Stealing the 7 Secrets of Toyota’s Business Success

Taizo Ishida (1888-1979) took over the role of President of Toyota from the inventor and founder Kiichiro Toyoda in the midst of labor unrest, layoffs and the threat of bankruptcy. Ishida is considered the “restorer of Toyota” for good reason in that his business acumen, leadership and what would later be called lean values helped bring Toyota out of its crisis. Ishida shares his secrets of success in the book The 7 Principles of Toyota’s Business Success (トヨタの商売 成功の7原則).

These seven principles are:

1. Establish industry with Japanese minds and skills. In this phrase we see a strong desire to contribute to a positive Japanese trade balance with the world, as well as to develop the nation’s industrial capability. Replace “industry” with your type of business, institution or economic sector and “Japanese” with the people of your own region and you can steal this secret of strong long-term purpose tied to community.

2. Good thinking, good products – creativity and craft. Both of these phrases can be seen with Toyota to this day, unchanged. They have survived for 60 years because they are timeless, pithy and proven to deliver results. Toyota’s business origins were in invention (the automatic loom) a good product from good thinking. The name of Toyota’s kaizen suggestion system is the “creativity and craft” system, which Toyota stole from Ford in 1951. In principle or in practice, this is is a success secret every organization should own.

3. Spirit of country people. There may be a note of local pride or even defiance here, as the region of Toyota’s origin was rural and far from the financial, intellectual or economic center of Japan. No doubt the rural values of hard work, resourcefulness and the lack of unnecessary cultural sophistication in running a successful manufacturing business was a part of this principle. The harried treasure hunter leaves behind what looks suspiciously like large lump of coal. The savvy treasure hunter steals this huge gem.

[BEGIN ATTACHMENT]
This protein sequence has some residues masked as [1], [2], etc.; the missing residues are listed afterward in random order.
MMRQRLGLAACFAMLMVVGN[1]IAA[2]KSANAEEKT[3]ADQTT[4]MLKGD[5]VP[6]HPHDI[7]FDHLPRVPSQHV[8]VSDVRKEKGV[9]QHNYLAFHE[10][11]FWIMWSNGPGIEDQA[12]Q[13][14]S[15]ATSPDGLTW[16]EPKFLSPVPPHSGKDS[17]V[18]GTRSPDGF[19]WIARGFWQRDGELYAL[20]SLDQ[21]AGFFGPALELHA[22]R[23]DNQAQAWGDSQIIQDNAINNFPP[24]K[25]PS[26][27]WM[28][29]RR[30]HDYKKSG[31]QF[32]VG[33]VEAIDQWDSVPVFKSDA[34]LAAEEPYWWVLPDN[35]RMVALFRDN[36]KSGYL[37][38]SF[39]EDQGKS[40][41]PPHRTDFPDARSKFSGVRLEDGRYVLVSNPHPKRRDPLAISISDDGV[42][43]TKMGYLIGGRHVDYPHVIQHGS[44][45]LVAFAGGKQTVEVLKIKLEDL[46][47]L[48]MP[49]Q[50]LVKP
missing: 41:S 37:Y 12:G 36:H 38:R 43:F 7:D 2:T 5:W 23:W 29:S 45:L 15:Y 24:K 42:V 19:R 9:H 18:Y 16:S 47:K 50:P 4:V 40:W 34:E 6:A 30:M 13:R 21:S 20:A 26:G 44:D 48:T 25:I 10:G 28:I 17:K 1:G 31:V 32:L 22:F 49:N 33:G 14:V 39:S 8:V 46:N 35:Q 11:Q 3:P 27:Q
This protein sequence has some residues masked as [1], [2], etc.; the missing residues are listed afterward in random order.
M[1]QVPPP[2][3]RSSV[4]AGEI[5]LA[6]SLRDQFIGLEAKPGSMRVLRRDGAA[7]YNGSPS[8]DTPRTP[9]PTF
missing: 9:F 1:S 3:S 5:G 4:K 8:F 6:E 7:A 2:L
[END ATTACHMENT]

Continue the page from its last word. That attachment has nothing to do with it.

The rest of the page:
4. Indomitable fighting spirit – will power. Steal this if you can, beg or borrow it if you can’t, but make it yours and don’t give it back.

5. Self-reliance. The principle of self-reliance is consistent with the spirit of rural work ethic, strengthening Japanese industry and Ishida’s renowned frugality. This frugality was strengthened by the humiliation Ishida suffered at the hands of Japanese bankers during his early days as President when Toyota nearly went out of business. Ishida did not hesitate to invest in equipment to make more money, as long as the money was not the bank’s. “Defend your own castle” was a famous saying of Ishida’s. Let’s go with “Rob your own bank” on this one.

6. Joint effort. We can say “all for one and one for all” as the catch phrase that best reflects this Toyota business secret. Unless Principle #1 was misplaced shortly after being stolen, this principle should just be a question of leadership maintaining focus.

7. Development of people. Last on the list but primary in importance, steal this principle early and often, as it tends to slip through our fingers like a thin silver chain.

Ishida was a humble man who said that he was only temporarily holding the seat of the President until Kiichiro Toyoda returned to that role. He also said that he was channeling old man Toyoda when he set out these principles, carrying on the founder’s vision rather than setting out to make a name for himself. His advice was widely sought by leaders of Japanese industrial giants. Ishida deserves great credit for reviving Toyota at a critical moment in its history, securing a firm foundation of values and principles and insisting on zero tolerance of waste.
To learn more about the early days of Toyota and the influence of Taizo Ishida on the development of the Toyota Way, I recommend Inside the Mind of Toyota: Management Principles for Enduring Growth by Satoshi Hino. To the leader who would dare steal the 7 secrets of Toyota’s business success, let it be known that these are not treasures to be hidden away but to be shared openly with any and all who would steal them from you.